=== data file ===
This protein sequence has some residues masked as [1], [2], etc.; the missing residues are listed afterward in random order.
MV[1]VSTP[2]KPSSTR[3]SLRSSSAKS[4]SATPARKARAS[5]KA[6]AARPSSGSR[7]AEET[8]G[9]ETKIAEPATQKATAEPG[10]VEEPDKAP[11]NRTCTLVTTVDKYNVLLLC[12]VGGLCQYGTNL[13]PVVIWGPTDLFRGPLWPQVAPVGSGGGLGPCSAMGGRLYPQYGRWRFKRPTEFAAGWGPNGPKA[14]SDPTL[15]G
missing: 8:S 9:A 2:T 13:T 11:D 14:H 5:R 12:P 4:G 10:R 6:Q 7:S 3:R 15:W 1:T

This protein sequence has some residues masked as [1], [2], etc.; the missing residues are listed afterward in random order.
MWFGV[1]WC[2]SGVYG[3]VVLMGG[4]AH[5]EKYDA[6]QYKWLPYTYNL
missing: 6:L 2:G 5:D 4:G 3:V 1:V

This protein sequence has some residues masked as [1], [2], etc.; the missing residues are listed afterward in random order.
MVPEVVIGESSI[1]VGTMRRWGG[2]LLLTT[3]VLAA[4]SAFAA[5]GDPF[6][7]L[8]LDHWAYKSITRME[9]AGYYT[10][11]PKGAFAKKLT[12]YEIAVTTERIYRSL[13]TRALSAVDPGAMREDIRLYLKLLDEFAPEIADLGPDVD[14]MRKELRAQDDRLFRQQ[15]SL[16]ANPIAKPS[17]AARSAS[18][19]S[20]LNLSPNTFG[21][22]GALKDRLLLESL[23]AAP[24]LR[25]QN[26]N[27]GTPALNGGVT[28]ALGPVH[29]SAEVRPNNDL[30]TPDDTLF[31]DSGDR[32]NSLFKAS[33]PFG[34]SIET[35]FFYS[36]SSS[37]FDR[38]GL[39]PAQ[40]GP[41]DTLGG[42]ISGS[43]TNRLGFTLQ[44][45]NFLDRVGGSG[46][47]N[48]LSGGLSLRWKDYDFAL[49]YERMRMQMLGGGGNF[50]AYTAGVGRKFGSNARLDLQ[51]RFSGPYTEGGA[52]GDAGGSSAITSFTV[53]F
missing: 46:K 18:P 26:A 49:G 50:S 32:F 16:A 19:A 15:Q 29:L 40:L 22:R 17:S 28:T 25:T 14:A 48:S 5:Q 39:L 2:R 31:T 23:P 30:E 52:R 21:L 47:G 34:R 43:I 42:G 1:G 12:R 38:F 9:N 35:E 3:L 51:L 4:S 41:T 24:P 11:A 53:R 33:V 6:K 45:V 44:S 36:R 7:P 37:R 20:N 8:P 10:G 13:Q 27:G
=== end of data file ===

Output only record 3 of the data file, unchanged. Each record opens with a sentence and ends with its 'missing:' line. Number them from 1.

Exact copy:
This protein sequence has some residues masked as [1], [2], etc.; the missing residues are listed afterward in random order.
MVPEVVIGESSI[1]VGTMRRWGG[2]LLLTT[3]VLAA[4]SAFAA[5]GDPF[6][7]L[8]LDHWAYKSITRME[9]AGYYT[10][11]PKGAFAKKLT[12]YEIAVTTERIYRSL[13]TRALSAVDPGAMREDIRLYLKLLDEFAPEIADLGPDVD[14]MRKELRAQDDRLFRQQ[15]SL[16]ANPIAKPS[17]AARSAS[18][19]S[20]LNLSPNTFG[21][22]GALKDRLLLESL[23]AAP[24]LR[25]QN[26]N[27]GTPALNGGVT[28]ALGPVH[29]SAEVRPNNDL[30]TPDDTLF[31]DSGDR[32]NSLFKAS[33]PFG[34]SIET[35]FFYS[36]SSS[37]FDR[38]GL[39]PAQ[40]GP[41]DTLGG[42]ISGS[43]TNRLGFTLQ[44][45]NFLDRVGGSG[46][47]N[48]LSGGLSLRWKDYDFAL[49]YERMRMQMLGGGGNF[50]AYTAGVGRKFGSNARLDLQ[51]RFSGPYTEGGA[52]GDAGGSSAITSFTV[53]F
missing: 46:K 18:P 26:A 49:G 50:S 32:F 16:A 19:A 15:Q 29:L 40:L 22:R 17:S 28:T 25:T 14:A 48:S 5:Q 39:L 2:R 31:T 23:P 30:E 52:R 21:L 47:G 34:R 43:I 42:G 1:G 12:R 38:F 9:N 35:E 3:L 51:L 4:S 41:T 24:P 11:A 53:R 33:V 6:K 45:V 44:S 36:R 7:P 37:R 20:N 8:P 10:G 13:Q 27:G